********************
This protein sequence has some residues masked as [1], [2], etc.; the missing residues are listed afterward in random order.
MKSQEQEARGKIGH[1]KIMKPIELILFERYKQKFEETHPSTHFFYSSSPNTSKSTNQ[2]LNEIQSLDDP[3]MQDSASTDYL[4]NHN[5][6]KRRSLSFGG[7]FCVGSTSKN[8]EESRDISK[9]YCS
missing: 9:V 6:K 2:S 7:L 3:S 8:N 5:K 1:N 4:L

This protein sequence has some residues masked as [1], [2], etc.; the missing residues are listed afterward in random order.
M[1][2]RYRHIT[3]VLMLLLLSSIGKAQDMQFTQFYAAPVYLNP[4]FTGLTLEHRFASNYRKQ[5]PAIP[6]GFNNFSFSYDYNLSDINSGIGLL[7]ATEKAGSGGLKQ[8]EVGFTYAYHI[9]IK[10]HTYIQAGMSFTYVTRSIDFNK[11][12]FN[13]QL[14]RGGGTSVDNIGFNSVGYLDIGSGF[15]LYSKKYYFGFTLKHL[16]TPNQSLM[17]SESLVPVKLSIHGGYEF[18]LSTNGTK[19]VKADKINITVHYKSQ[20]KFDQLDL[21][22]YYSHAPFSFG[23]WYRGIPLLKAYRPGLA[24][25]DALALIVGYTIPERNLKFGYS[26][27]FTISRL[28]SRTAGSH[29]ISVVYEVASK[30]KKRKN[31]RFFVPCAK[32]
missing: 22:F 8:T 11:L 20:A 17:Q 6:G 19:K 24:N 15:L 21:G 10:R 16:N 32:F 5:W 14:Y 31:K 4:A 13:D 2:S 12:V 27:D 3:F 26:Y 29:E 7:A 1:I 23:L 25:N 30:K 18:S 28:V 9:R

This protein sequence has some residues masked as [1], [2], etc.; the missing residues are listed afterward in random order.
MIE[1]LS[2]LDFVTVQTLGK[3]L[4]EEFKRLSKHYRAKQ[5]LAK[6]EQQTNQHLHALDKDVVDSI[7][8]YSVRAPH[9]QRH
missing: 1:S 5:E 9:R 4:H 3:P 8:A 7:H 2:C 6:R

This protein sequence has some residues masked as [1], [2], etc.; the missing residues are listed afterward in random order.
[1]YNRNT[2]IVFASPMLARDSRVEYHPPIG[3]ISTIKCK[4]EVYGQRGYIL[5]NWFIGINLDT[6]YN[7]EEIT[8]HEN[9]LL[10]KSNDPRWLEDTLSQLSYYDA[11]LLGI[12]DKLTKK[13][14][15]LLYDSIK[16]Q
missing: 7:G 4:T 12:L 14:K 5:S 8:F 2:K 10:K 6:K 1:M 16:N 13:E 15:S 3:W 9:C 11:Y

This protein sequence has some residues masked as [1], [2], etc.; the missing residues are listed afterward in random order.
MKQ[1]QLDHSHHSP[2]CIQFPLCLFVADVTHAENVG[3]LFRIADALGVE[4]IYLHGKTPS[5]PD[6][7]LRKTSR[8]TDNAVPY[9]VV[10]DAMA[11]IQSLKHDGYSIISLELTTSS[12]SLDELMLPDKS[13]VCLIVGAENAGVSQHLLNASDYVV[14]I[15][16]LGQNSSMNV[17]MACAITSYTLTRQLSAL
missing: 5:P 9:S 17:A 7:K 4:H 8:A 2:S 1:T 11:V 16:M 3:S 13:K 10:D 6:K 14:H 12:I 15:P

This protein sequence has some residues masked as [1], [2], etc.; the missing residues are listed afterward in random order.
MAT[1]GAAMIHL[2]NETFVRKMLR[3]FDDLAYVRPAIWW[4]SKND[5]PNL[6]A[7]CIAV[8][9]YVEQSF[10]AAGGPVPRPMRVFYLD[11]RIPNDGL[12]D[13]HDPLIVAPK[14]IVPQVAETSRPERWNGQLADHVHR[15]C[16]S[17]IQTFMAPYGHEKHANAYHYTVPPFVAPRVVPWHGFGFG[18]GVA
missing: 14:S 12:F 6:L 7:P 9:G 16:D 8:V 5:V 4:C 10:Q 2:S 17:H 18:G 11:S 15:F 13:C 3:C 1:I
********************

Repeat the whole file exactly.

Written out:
This protein sequence has some residues masked as [1], [2], etc.; the missing residues are listed afterward in random order.
MKSQEQEARGKIGH[1]KIMKPIELILFERYKQKFEETHPSTHFFYSSSPNTSKSTNQ[2]LNEIQSLDDP[3]MQDSASTDYL[4]NHN[5][6]KRRSLSFGG[7]FCVGSTSKN[8]EESRDISK[9]YCS
missing: 9:V 6:K 2:S 7:L 3:S 8:N 5:K 1:N 4:L

This protein sequence has some residues masked as [1], [2], etc.; the missing residues are listed afterward in random order.
M[1][2]RYRHIT[3]VLMLLLLSSIGKAQDMQFTQFYAAPVYLNP[4]FTGLTLEHRFASNYRKQ[5]PAIP[6]GFNNFSFSYDYNLSDINSGIGLL[7]ATEKAGSGGLKQ[8]EVGFTYAYHI[9]IK[10]HTYIQAGMSFTYVTRSIDFNK[11][12]FN[13]QL[14]RGGGTSVDNIGFNSVGYLDIGSGF[15]LYSKKYYFGFTLKHL[16]TPNQSLM[17]SESLVPVKLSIHGGYEF[18]LSTNGTK[19]VKADKINITVHYKSQ[20]KFDQLDL[21][22]YYSHAPFSFG[23]WYRGIPLLKAYRPGLA[24][25]DALALIVGYTIPERNLKFGYS[26][27]FTISRL[28]SRTAGSH[29]ISVVYEVASK[30]KKRKN[31]RFFVPCAK[32]
missing: 22:F 8:T 11:L 20:A 17:Q 6:G 19:K 24:N 15:L 21:G 10:R 16:N 32:F 5:W 14:Y 31:K 4:A 13:D 2:S 12:V 27:D 3:F 26:Y 29:E 7:A 1:I 23:L 25:N 30:K 18:S 28:V 9:R

This protein sequence has some residues masked as [1], [2], etc.; the missing residues are listed afterward in random order.
MIE[1]LS[2]LDFVTVQTLGK[3]L[4]EEFKRLSKHYRAKQ[5]LAK[6]EQQTNQHLHALDKDVVDSI[7][8]YSVRAPH[9]QRH
missing: 1:S 5:E 9:R 4:H 3:P 8:A 7:H 2:C 6:R

This protein sequence has some residues masked as [1], [2], etc.; the missing residues are listed afterward in random order.
[1]YNRNT[2]IVFASPMLARDSRVEYHPPIG[3]ISTIKCK[4]EVYGQRGYIL[5]NWFIGINLDT[6]YN[7]EEIT[8]HEN[9]LL[10]KSNDPRWLEDTLSQLSYYDA[11]LLGI[12]DKLTKK[13][14][15]LLYDSIK[16]Q
missing: 7:G 4:T 12:L 14:K 5:S 8:F 2:K 10:K 6:K 1:M 16:N 13:E 15:S 3:W 9:C 11:Y

This protein sequence has some residues masked as [1], [2], etc.; the missing residues are listed afterward in random order.
MKQ[1]QLDHSHHSP[2]CIQFPLCLFVADVTHAENVG[3]LFRIADALGVE[4]IYLHGKTPS[5]PD[6][7]LRKTSR[8]TDNAVPY[9]VV[10]DAMA[11]IQSLKHDGYSIISLELTTSS[12]SLDELMLPDKS[13]VCLIVGAENAGVSQHLLNASDYVV[14]I[15][16]LGQNSSMNV[17]MACAITSYTLTRQLSAL
missing: 5:P 9:S 17:A 7:K 4:H 8:A 2:S 1:T 11:V 16:M 3:S 13:K 10:D 6:K 14:H 12:I 15:P

This protein sequence has some residues masked as [1], [2], etc.; the missing residues are listed afterward in random order.
MAT[1]GAAMIHL[2]NETFVRKMLR[3]FDDLAYVRPAIWW[4]SKND[5]PNL[6]A[7]CIAV[8][9]YVEQSF[10]AAGGPVPRPMRVFYLD[11]RIPNDGL[12]D[13]HDPLIVAPK[14]IVPQVAETSRPERWNGQLADHVHR[15]C[16]S[17]IQTFMAPYGHEKHANAYHYTVPPFVAPRVVPWHGFGFG[18]GVA
missing: 14:S 12:F 6:L 7:P 9:G 16:D 8:V 5:V 4:C 10:Q 2:S 17:H 18:G 11:S 15:F 13:C 3:C 1:I